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German chocolate company accused of racism over royal wedding ad

German chocolate company Super Dickmann is being accused of racism after releasing an ad tied to the royal wedding showing a chocolate-covered marshmallow in a wedding dress. The caption to the ad reads: "What are you looking at? Wouldn't you also want to be Meghan today?" the BBC reports.

The ad was posted on Facebook on Saturday, the day of Meghan Markle's wedding to Prince Harry. The image depicted a cartoon Schokokuss, a well-known German sweet, dressed in a white dress. The words written above the marshmallow translate to "a foam in white" -- a reference to its creamy interior and a pun on the phrase "a vision in white," according to the BBC.

Some criticized the image as "racist" and many took to social media to express their outrage. "Saw Dickmann's commercial and want to set something on fire," one commenter wrote, according to the Daily Mail.

A German chocolate company is accused of racism after releasing an ad showing a chocolate-covered marshmallow in a wedding dress. Super Dickmann

The company responded to the criticism on Facebook, writing "A big pardon! The world of Super Dickmann's is colourful and diverse and far from racist thoughts.A spokesperson for the company called the post "stupid and embarrassing," the BBC reports.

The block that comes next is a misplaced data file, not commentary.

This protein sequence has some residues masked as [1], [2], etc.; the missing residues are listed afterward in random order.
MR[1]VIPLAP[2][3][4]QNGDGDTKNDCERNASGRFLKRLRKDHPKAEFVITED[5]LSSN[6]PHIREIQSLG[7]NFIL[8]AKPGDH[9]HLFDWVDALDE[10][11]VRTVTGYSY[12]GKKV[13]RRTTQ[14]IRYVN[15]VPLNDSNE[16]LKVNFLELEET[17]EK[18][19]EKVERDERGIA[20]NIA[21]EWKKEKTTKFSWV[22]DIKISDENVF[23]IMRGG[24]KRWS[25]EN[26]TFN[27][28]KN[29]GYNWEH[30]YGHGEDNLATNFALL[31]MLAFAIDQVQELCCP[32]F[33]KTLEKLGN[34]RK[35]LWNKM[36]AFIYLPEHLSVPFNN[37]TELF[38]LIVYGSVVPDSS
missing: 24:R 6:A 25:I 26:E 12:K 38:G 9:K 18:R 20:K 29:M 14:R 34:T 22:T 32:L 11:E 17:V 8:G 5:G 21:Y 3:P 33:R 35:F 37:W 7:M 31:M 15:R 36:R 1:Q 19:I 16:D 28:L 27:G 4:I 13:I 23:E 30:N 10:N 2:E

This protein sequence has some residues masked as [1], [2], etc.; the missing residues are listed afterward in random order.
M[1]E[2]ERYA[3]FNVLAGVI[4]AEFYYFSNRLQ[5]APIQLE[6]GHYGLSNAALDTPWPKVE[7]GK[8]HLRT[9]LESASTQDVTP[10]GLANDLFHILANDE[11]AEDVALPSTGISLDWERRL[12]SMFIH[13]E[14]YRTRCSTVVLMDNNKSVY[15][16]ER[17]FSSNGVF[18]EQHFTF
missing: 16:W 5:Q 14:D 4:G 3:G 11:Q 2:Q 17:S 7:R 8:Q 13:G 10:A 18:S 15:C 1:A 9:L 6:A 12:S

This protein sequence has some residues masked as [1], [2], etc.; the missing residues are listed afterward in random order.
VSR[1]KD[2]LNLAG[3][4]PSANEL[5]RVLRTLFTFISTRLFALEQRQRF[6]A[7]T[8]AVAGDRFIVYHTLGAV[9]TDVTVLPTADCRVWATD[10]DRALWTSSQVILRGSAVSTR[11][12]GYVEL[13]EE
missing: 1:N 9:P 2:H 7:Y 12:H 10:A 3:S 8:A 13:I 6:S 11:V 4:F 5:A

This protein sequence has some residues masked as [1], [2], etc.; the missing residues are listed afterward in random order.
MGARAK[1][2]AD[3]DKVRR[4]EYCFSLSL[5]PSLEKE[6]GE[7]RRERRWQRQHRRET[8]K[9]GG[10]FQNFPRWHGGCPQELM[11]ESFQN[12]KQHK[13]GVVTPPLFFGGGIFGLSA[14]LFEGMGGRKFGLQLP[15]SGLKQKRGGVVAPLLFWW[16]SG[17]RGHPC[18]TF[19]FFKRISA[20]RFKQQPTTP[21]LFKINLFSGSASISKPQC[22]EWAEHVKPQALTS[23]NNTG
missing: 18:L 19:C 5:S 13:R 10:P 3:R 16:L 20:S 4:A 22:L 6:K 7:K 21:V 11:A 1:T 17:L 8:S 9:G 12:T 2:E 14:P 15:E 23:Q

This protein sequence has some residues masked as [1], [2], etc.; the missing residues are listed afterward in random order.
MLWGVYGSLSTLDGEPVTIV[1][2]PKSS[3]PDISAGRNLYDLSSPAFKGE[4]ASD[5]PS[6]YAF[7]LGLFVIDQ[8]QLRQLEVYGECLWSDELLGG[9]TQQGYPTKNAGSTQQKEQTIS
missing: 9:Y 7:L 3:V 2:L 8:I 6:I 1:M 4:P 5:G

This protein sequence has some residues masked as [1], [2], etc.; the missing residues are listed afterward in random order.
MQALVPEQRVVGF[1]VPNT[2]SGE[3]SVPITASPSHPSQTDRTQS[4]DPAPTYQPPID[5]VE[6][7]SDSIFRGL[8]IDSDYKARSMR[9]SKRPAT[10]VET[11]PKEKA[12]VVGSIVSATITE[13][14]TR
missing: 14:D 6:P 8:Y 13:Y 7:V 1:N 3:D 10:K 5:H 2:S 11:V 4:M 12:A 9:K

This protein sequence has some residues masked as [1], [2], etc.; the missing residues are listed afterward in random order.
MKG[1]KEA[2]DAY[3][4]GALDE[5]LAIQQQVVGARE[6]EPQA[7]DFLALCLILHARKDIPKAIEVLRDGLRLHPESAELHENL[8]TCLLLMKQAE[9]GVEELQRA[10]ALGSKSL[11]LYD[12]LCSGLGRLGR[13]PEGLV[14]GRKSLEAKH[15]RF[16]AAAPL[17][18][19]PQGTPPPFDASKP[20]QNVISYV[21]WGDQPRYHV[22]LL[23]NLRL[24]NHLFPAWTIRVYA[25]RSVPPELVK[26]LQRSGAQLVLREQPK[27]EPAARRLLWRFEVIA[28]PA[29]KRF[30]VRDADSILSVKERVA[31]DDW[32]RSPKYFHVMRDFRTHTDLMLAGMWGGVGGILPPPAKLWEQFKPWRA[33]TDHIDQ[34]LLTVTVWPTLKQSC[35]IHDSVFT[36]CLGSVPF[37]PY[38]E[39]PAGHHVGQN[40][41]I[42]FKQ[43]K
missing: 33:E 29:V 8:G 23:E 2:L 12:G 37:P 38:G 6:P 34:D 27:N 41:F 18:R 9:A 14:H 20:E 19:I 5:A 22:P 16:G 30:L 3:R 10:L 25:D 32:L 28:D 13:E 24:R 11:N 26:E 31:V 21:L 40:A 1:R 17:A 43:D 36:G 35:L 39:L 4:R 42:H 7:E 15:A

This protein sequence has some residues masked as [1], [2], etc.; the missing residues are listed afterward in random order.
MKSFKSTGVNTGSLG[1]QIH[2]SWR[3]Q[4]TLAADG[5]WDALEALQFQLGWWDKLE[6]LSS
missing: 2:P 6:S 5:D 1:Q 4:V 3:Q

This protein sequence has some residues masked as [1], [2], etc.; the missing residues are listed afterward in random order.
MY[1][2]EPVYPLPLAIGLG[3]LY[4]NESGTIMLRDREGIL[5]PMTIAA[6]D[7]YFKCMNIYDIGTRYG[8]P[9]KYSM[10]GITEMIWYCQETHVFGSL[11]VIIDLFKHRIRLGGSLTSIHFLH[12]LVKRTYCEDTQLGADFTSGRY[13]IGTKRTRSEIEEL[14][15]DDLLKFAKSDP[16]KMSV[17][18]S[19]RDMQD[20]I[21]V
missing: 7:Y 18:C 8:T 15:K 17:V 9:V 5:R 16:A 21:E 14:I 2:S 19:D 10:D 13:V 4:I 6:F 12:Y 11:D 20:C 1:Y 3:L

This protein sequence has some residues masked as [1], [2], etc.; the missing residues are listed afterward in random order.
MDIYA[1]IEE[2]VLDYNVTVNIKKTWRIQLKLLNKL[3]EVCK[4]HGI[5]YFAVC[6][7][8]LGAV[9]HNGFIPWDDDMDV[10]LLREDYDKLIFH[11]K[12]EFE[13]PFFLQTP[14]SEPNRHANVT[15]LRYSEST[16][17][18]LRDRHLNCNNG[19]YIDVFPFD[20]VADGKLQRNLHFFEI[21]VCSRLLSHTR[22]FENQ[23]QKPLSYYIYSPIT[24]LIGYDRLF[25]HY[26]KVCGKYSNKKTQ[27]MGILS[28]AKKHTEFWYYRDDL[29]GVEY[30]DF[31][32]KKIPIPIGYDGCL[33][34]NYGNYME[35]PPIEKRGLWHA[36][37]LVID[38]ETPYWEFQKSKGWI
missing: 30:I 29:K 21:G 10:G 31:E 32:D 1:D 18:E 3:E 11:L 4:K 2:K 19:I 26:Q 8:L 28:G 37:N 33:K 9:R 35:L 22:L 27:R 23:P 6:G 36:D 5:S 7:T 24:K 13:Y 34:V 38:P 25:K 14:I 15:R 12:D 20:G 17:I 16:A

Super Dickmann spokesman Bernd Roessler said the company had not put enough thought into the post, which it has deleted from its Facebook page.

But some people did not think the apology was enough. One wrote, "Pathetic campaign, pathetic response. I hope there will be financial consequences for you," the Daily Mail reports.

Markle, now known as Her Royal Highness the Duchess of Sussex, made history as an American and biracial woman when she joined the royal family on Saturday.

Markle's mother, Doria Ragland, is African-American, and aspects of the  wedding ceremony reflected and celebrated that heritage. The first African-American head of the Episcopal Church in the U.S., Bishop Michael Bruce Curry, delivered an inspiring, emotional sermon. And the renowned gospel singer Karen Gibson led the Kingdom Choir in a soulful rendition of "Stand By Me."

Markle, who grew up in Los Angeles during a racially-charged period  amid the riots after the Rodney King verdict, has spoken about being exposed to racism up close. "You know, a couple years ago I heard someone call my mom the N-word," Markle said in a 2012 PSA for Characters Unite, a USA Network campaign against discrimination.

"I'm biracial … Some of the slurs I've heard or really offensive jokes or names just hit me in a really strong way. ... I'm proud of both sides," Markle continued. 

To many people, she is an inspiration. 

"Now we see that a real-life black princess can actually be in the British royal family. So it shows young black girls … that like this can actually be a reality, not just a fantasy, like in story books," 16-year-old Tyler Newman told CBS News' Michelle Miller. "She's not just representing herself, but she's representing all of black women and what we have to bring."

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